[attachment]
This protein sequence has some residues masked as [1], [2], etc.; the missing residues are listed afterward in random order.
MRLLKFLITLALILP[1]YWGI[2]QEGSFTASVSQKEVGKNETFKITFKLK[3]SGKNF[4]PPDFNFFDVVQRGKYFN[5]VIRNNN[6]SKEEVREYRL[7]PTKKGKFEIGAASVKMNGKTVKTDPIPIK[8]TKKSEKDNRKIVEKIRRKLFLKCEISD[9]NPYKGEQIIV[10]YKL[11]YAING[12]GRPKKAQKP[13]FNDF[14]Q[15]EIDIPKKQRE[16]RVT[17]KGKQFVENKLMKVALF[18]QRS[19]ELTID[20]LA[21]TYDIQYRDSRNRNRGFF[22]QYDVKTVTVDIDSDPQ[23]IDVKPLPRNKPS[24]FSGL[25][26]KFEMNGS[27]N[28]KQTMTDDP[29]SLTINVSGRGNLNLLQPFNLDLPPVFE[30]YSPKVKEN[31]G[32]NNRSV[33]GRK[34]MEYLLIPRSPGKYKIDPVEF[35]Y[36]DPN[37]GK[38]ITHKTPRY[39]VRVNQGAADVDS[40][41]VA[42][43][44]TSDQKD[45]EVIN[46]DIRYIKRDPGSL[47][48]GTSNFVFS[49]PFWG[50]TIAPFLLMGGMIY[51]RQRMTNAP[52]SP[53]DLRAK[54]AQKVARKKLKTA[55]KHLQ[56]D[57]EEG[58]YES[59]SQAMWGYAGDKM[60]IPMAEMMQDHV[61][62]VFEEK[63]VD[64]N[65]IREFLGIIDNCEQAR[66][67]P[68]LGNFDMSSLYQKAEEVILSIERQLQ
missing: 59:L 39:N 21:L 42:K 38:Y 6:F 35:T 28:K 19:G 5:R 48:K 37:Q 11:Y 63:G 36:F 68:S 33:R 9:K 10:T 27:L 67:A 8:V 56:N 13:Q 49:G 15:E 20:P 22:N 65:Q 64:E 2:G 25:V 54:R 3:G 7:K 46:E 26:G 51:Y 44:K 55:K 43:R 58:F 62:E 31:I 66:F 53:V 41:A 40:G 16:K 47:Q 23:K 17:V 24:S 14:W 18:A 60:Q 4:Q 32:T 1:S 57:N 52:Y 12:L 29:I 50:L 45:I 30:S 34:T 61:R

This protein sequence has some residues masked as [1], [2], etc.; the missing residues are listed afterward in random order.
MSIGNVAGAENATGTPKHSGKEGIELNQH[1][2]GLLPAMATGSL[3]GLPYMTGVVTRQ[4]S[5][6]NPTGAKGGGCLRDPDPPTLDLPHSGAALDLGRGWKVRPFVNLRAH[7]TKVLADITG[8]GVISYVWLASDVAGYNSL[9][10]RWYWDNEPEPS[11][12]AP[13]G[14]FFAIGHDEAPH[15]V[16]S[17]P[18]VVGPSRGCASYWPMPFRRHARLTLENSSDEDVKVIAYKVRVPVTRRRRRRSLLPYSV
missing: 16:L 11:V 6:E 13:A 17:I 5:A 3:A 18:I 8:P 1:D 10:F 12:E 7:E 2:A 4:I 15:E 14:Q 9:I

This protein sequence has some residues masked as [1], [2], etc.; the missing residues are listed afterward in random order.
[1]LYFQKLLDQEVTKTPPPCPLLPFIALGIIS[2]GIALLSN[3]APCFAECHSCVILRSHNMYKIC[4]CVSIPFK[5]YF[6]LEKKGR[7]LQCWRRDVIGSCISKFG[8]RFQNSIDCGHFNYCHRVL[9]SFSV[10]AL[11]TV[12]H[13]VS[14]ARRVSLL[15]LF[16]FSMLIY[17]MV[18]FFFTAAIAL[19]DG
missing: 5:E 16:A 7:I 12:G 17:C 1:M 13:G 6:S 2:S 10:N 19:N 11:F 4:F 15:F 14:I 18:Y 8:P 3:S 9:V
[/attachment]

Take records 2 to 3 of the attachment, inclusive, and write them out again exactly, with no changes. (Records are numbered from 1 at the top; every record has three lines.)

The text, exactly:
This protein sequence has some residues masked as [1], [2], etc.; the missing residues are listed afterward in random order.
MSIGNVAGAENATGTPKHSGKEGIELNQH[1][2]GLLPAMATGSL[3]GLPYMTGVVTRQ[4]S[5][6]NPTGAKGGGCLRDPDPPTLDLPHSGAALDLGRGWKVRPFVNLRAH[7]TKVLADITG[8]GVISYVWLASDVAGYNSL[9][10]RWYWDNEPEPS[11][12]AP[13]G[14]FFAIGHDEAPH[15]V[16]S[17]P[18]VVGPSRGCASYWPMPFRRHARLTLENSSDEDVKVIAYKVRVPVTRRRRRRSLLPYSV
missing: 16:L 11:V 6:E 13:A 17:I 5:A 3:A 18:I 8:P 1:D 10:F 12:E 7:E 2:A 4:I 15:E 14:Q 9:I

This protein sequence has some residues masked as [1], [2], etc.; the missing residues are listed afterward in random order.
[1]LYFQKLLDQEVTKTPPPCPLLPFIALGIIS[2]GIALLSN[3]APCFAECHSCVILRSHNMYKIC[4]CVSIPFK[5]YF[6]LEKKGR[7]LQCWRRDVIGSCISKFG[8]RFQNSIDCGHFNYCHRVL[9]SFSV[10]AL[11]TV[12]H[13]VS[14]ARRVSLL[15]LF[16]FSMLIY[17]MV[18]FFFTAAIAL[19]DG
missing: 5:E 16:A 7:I 12:G 17:C 1:M 13:G 6:S 2:S 10:N 19:N 11:F 4:F 15:F 14:I 18:Y 8:P 3:S 9:V